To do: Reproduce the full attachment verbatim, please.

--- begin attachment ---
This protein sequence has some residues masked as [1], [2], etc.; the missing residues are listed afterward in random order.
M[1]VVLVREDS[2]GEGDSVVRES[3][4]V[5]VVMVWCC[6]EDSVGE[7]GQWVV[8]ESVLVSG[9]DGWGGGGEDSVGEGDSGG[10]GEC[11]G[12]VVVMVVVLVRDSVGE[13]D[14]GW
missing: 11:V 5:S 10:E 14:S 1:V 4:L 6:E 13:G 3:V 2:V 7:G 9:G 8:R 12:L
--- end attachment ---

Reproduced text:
This protein sequence has some residues masked as [1], [2], etc.; the missing residues are listed afterward in random order.
M[1]VVLVREDS[2]GEGDSVVRES[3][4]V[5]VVMVWCC[6]EDSVGE[7]GQWVV[8]ESVLVSG[9]DGWGGGGEDSVGEGDSGG[10]GEC[11]G[12]VVVMVVVLVRDSVGE[13]D[14]GW
missing: 11:V 5:S 10:E 14:S 1:V 4:L 6:E 13:G 3:V 2:V 7:G 9:G 8:R 12:L